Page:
Many mammals have been called into dairy duty but the ingredients – and taste – of their milk vary.
Northern Europeans once considered reindeer milk the best; for a time, elk milk was a hit. The French medieval guide book Le Ménagier de Paris cautioned that the ill and convalescent should avoid cows’ milk. The best milk, it asserted, was human milk, followed by that from donkeys, sheep and goats.
Different milks have varying amounts of fat, protein and lactose. In the freezing waters of the North Atlantic, the milk of a hooded seal is 61% fat. In southern Africa’s arid savannahs, black rhinos’ milk contains just 0.2% fat. Human milk is made up of 4% fat, 1.3% protein and 7.2% lactose. About 90% is just water.
A BBC report says the closest to human milk could be that of the plains zebra, with 2.2% fat, 1.6% protein, 7% lactose, and 89% water. But in a surprisingly long list of mammals called into dairy duty, the zebra doesn’t get a mention.
Donkey milk is produced commercially, especially in Italy, but it has less fat than human milk. Horse milk is extremely low in fat. Donkeys and horses are also monogastric – they have a single-chambered stomach like humans, unlike ruminant animals such as cows, goats and camels.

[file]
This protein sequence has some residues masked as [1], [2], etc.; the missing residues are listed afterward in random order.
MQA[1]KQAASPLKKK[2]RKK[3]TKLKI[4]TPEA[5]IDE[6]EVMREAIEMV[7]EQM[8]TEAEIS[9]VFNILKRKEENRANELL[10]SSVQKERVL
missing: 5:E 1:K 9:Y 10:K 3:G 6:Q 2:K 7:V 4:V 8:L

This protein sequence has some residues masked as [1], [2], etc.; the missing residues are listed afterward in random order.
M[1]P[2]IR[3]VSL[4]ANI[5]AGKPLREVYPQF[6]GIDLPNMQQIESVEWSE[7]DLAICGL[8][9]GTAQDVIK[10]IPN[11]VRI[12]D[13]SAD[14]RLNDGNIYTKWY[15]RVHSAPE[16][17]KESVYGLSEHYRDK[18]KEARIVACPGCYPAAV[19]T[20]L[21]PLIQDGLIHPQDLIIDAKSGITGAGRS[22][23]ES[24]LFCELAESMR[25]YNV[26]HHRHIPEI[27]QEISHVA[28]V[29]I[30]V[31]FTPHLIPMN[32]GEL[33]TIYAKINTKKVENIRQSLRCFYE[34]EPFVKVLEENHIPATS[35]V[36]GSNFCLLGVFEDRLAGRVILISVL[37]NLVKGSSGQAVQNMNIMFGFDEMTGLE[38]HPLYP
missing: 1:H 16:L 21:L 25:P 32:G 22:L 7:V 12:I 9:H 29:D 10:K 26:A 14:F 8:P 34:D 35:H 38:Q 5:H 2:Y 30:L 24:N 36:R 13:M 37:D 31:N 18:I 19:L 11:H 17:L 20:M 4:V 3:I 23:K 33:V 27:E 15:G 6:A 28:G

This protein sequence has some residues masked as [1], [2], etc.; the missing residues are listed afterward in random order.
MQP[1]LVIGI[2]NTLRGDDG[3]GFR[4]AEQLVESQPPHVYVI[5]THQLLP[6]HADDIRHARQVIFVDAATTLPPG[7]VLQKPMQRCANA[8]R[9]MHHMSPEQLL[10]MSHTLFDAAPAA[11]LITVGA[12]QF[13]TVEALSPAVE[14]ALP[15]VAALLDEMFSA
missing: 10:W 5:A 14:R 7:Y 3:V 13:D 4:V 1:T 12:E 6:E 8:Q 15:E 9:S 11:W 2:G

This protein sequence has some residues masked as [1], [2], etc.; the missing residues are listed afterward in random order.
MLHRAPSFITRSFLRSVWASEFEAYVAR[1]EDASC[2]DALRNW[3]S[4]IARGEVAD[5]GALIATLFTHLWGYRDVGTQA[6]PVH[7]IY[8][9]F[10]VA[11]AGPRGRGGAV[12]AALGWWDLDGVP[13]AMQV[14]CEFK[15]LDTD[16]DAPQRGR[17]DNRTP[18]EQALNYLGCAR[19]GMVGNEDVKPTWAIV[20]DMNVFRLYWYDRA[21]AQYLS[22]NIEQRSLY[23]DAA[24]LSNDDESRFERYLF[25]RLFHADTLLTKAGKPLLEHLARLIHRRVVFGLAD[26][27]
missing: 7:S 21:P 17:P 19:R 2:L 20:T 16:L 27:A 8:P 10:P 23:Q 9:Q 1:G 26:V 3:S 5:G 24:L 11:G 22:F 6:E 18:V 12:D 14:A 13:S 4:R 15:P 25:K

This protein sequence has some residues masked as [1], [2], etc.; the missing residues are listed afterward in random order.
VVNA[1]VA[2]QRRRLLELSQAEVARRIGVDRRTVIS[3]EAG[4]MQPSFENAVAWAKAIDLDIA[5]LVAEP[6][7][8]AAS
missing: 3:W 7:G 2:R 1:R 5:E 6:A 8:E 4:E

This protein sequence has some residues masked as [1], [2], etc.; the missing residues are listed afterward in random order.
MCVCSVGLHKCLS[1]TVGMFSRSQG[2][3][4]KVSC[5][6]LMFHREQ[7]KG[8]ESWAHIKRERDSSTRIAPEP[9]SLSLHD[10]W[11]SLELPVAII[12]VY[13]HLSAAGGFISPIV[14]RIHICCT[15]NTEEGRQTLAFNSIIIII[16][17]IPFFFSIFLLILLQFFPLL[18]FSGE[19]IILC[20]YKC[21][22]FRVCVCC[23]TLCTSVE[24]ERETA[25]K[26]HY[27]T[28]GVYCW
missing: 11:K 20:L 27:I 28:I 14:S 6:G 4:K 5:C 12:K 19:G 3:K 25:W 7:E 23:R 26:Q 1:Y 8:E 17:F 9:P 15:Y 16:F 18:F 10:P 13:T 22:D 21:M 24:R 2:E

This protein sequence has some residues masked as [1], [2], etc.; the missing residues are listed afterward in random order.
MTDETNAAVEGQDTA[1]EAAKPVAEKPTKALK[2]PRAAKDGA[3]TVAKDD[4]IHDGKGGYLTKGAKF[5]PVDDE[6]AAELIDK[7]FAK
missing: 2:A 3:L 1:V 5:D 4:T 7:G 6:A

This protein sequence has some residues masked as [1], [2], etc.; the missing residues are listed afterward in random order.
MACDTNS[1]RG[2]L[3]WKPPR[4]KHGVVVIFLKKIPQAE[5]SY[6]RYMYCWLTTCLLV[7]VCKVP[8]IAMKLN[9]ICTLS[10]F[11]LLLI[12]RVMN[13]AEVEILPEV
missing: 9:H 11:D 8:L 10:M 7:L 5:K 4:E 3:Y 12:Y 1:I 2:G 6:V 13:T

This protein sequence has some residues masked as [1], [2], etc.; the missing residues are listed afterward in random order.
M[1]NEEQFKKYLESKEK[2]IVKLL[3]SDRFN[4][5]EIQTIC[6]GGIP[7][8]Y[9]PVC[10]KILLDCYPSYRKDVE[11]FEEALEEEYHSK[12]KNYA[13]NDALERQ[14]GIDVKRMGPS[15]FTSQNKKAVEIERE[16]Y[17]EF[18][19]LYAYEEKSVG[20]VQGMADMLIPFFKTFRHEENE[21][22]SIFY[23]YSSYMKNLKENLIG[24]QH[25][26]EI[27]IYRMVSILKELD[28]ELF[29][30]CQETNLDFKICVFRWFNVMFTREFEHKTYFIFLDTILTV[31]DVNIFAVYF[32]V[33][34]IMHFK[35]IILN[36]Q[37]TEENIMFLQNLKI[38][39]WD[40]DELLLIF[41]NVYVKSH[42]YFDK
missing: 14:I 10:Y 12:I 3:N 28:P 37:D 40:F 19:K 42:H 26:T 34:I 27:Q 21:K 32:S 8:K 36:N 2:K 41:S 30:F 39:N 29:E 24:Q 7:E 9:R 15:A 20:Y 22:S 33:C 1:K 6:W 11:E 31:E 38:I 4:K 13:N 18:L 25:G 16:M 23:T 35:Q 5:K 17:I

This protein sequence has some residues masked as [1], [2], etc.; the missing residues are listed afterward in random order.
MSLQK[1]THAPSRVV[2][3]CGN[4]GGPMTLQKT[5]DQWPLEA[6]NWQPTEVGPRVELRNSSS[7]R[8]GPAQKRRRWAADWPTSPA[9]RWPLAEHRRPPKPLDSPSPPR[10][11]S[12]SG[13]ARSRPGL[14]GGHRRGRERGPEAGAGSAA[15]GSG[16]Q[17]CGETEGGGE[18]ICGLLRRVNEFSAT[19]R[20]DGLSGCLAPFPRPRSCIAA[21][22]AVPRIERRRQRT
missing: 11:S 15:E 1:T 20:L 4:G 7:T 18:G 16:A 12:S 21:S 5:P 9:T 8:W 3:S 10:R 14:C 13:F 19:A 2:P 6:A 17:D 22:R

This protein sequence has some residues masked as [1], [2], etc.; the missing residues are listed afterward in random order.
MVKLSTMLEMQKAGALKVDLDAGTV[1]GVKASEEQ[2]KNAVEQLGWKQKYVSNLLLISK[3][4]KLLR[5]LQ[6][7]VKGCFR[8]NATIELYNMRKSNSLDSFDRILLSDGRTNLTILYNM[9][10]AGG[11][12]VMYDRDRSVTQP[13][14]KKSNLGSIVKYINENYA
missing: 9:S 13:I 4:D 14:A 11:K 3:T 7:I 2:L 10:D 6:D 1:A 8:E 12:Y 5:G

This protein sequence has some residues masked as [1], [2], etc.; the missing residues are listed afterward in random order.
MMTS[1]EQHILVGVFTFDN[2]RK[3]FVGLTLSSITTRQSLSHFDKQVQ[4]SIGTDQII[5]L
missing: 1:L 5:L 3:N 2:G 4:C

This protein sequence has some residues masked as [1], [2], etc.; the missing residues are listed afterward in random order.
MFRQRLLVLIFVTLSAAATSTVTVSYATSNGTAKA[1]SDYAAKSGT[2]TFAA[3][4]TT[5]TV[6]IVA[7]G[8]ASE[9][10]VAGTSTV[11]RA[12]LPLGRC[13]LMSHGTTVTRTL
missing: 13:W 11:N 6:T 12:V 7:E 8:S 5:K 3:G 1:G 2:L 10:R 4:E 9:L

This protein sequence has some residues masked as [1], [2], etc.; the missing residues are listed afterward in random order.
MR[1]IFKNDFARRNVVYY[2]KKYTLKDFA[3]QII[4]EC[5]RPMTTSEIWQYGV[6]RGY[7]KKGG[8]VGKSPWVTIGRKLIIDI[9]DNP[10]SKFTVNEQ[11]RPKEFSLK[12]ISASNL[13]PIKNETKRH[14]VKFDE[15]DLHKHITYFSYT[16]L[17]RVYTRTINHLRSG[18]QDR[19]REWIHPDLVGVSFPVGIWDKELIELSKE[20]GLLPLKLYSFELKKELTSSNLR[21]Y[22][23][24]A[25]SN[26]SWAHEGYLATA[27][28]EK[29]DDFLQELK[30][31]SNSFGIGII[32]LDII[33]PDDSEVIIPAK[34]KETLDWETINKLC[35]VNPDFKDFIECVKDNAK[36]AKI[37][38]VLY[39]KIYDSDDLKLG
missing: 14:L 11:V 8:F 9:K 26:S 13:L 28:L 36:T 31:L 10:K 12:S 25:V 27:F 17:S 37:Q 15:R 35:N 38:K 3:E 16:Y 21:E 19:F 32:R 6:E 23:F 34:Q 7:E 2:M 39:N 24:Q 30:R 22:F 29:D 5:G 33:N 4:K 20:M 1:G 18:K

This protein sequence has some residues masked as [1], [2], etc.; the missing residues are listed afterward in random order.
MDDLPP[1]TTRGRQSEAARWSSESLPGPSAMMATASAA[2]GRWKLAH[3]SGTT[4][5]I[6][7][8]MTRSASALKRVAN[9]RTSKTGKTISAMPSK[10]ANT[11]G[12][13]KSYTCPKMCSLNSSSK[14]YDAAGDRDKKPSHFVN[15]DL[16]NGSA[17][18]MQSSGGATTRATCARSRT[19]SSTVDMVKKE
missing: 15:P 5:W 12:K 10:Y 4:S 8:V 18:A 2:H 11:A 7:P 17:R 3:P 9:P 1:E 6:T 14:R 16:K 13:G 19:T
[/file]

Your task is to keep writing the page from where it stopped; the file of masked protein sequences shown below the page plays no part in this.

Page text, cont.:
It makes sense, Kurlansky writes, “that milk produced by an animal that digests the way we do would be most suitable for us”.
But horse milk has caught on in only a few cultures – perhaps, as Kurlansky attests, because the taste is “quite strong and awful”.
Yak milk, still used in high-altitude Tibet, is lactose-sweet and 6% butterfat – far higher than most other milks.
Goats don’t need rich green pastures but their milk has triple the amount of protein and less vitamin B-12, essential for creating red blood cells. Sheep milk is richer in milk solids than that of the goat and cow, but sheep are notoriously poor milk producers – one day’s milking of 20 lacaune sheep for Basque cheese produces only enough to fill a 40-litre milk can.
Buffalo milk is still consumed in India and the Philippines, and is used to make mozzarella cheese in Italy. Its scorecard is promising: it has more fat but less cholesterol than cows’ milk, it keeps without spoiling for longer and the animals are productive for up to 20 years, more than twice as long as cows.
The llama provides milk in South America, but these animals were not milked until Europeans arrived. Milk from the conveniently tall but grumpy camel is still an important part of the Bedouin diet.
This article was first published in the October 6, 2018 issue of the New Zealand Listener.